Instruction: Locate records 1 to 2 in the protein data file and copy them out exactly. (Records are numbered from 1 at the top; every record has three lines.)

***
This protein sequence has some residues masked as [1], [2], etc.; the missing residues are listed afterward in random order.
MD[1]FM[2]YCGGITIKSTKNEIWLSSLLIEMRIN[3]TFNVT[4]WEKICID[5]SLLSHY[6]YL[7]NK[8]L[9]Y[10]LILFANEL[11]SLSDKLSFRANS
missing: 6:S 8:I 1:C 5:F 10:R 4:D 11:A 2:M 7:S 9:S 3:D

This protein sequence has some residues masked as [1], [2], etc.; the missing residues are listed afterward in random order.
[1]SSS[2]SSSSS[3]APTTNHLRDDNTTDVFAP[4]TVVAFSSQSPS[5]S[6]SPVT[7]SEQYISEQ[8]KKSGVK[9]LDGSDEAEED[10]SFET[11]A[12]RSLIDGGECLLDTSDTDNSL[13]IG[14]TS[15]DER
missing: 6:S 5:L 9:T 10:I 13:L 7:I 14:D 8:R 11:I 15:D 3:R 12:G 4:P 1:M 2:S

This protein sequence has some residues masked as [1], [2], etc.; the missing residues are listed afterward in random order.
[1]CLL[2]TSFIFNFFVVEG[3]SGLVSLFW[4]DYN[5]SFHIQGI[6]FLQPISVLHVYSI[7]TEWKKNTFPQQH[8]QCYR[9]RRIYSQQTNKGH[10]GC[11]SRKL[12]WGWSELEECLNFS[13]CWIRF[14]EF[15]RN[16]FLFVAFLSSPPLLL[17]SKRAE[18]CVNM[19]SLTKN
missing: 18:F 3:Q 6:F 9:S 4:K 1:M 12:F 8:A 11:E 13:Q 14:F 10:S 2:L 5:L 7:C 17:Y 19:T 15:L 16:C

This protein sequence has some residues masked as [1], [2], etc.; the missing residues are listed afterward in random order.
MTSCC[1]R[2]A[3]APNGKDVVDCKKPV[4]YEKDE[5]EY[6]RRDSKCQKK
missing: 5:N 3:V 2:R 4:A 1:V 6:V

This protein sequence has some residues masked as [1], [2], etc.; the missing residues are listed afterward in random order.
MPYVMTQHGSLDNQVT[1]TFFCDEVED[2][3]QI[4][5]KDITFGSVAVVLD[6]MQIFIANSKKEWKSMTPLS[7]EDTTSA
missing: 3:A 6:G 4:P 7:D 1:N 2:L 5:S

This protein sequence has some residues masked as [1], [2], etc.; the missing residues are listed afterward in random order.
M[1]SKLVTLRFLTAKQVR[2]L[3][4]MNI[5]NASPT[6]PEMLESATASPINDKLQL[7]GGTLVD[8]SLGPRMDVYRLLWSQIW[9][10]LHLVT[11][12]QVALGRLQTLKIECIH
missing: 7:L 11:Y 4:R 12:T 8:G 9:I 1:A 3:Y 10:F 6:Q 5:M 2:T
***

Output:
This protein sequence has some residues masked as [1], [2], etc.; the missing residues are listed afterward in random order.
MD[1]FM[2]YCGGITIKSTKNEIWLSSLLIEMRIN[3]TFNVT[4]WEKICID[5]SLLSHY[6]YL[7]NK[8]L[9]Y[10]LILFANEL[11]SLSDKLSFRANS
missing: 6:S 8:I 1:C 5:F 10:R 4:D 11:A 2:M 7:S 9:S 3:D

This protein sequence has some residues masked as [1], [2], etc.; the missing residues are listed afterward in random order.
[1]SSS[2]SSSSS[3]APTTNHLRDDNTTDVFAP[4]TVVAFSSQSPS[5]S[6]SPVT[7]SEQYISEQ[8]KKSGVK[9]LDGSDEAEED[10]SFET[11]A[12]RSLIDGGECLLDTSDTDNSL[13]IG[14]TS[15]DER
missing: 6:S 5:L 9:T 10:I 13:L 7:I 14:D 8:R 11:I 15:D 3:R 12:G 4:P 1:M 2:S